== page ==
Get The Basics Right For High Performance Sport
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Get The Basics Right For High Performance Sport

Basics For High Performance Sport - Soco Sports Performance Clinic

Jon Faulkner MISCP, MCPSEM, MCPMT & Lead Physiotherapist @SoCo Performance talks about the importance of the basics for high performance sport.

Get The Basics Right!

A wise man once said this of working in High Performance Sport: Get the Basics Right! (Dr. L. Joe Conway).

I worked with (Dr) Joe for many years through my previous role as Lead Physiotherapist with Paralympics Ireland, this was often his Mantra and he was Bang On! Frequently those in sport that I have seen struggle to maintain consistency and progress their health status and/or performance have constantly taken their eye off the basics in substitution for the sexier stuff.

Basics for High Performance Sports

High Performance Sports Advice and Training - Soco Performance ClinicSo what are the basics for high performance sport? These vary sport to sport slightly, but here is a rough overview.

Work Hard – Training Hard is the Keystone of High Performance: It helps but you will not make it on talent alone. You need to hone your abilities, Practise LOTS, Practise HARD & Practise DELIBERATELY! (Baker et al., 2003).

Focus on your Goals – Motivation is key, without it how do you keep on track, it’s not an easy road to the top! (Harwood et al., 2008).

Ensure effective Recovery (& Sleep!!!!!) – There is evidence to show frequently getting less than 8 hours per night can drastically increase injury risk in adolescents (Milewski et al., 2014). Research indicates a large proportion of athletes sleep less than 8 hour per night (Le Meur et al., 2013), which could be part of the high incidence of injury in competitive sport. Studies also indicate that there are correlations between overreaching and sleeping less (Hausswirth et al., 2014). Overall, ineffective recovery leads to faltering gains and eventually to the dark side (basically the treatment room) (Kellmann, 2002). Effective sleep hygiene is key in all of this, so please put down that phone at night time! For more tips on sleep visit the sleep sleep helpguide.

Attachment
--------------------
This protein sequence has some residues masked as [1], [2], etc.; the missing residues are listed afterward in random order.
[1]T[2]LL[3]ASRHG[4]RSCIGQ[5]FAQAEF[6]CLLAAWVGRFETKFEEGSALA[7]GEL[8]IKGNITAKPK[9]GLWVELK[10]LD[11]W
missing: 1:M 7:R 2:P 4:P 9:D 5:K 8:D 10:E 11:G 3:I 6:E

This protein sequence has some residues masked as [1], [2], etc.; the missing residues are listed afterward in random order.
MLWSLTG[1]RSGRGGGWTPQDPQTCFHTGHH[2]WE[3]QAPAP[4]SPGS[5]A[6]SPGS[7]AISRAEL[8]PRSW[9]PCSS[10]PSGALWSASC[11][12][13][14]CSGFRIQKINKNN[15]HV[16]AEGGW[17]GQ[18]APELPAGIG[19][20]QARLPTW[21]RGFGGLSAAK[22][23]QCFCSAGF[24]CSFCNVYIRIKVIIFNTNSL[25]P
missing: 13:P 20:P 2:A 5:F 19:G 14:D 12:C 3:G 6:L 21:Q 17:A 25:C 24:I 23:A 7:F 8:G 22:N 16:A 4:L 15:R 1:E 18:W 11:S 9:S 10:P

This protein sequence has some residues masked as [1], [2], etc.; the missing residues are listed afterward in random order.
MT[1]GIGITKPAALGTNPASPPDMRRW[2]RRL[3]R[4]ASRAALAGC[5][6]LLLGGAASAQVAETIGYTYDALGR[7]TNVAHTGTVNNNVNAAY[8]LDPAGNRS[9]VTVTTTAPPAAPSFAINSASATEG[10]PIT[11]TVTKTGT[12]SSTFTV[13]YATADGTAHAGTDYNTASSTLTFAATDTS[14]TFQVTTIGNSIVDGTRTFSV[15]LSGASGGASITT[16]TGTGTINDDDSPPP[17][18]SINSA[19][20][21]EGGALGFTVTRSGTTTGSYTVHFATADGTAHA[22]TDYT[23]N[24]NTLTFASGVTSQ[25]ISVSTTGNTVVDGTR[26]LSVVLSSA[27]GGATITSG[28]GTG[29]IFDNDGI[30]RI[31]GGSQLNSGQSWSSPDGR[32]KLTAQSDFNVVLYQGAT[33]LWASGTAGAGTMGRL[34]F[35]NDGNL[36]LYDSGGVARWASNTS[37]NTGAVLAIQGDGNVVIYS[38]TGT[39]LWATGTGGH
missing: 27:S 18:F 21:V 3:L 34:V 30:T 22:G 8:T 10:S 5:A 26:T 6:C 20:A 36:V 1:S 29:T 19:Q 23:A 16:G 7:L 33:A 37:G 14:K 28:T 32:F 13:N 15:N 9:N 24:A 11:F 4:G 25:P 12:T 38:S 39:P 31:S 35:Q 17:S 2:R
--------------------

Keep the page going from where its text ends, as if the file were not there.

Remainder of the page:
Effective Nutrition is critical to recovery too. Appropriate carbohydrate intake is a critical factor, but many aspects of Nutrition are important. Ultimately eating a fresh, varied and well-timed diet whilst trying to be specific to your sport, is the best approach. Food is your fuel to success to repair, replenish & grow. (Smith, 2003). Even a mighty Oak will wither if it isn’t fed and watered.

Build Maximal Strength – This WILL make you jump further, sprint faster, change direction faster, enhance sport specific performance and minimise injury risk too (Suchomel et al., 2016). Strengthening has also been shown repeatedly to enhance aerobic performance (Rønnestad and Mujika, 2014, Beattie et al., 2014, Blagrove et al., 2018) SO there is a lot of bang for buck here! Aim to complete a Strength & Conditioning Programme weekly (twice to three times weekly is considered best). This is your maintenance workshop and your turbo boosting tuning session. Bilateral (using both sides at he same time) and Eccentric resistance training is indicated to be most beneficial method (Suchomel et al., 2018). So if you want to stay injury free and primed to perform then get this sorted ASAP! (Ford et al., 2011, Faigenbaum and Myer, 2010).

Make Time (Plan your week / your month / your season) – Do you know how many hours are in a week?…..Not enough that’s how many!!!!!! Make each one count, cut the fat and chew the meat!

Complete a Training DiarySelf-Monitor and Record what you have done for each session Internally (how you felt: what it took out of you, OR how good your felt afterwards) and Externally (how much you did using GPS data etc.). This highlights reasons for successes and/or failures, which helps refine your planning as time goes on. Plus it makes my life much easier helping you understand why you might have got injured (did you know most injuries are due to training load errors?!) (Gabbett, 2016).

What Do Sports Performance Basics Do?

What the basics really do: They create consistency.

What do you need to succeed at your Goals?: Ability
What do you need to improve your ability?: Deliberate Practice
How do you practice effectively?: By Working hard
What Enables you to Work Hard without breaking down?: a ­Strength base
What allows the adaptation needed for strengthening: Recovery
What enables Recovery: an effective Diet
What allows you to recover: Time
what enables time?: Planning
what enables planning: information gathering
what enables this: Recording your training programme …… look you get the picture.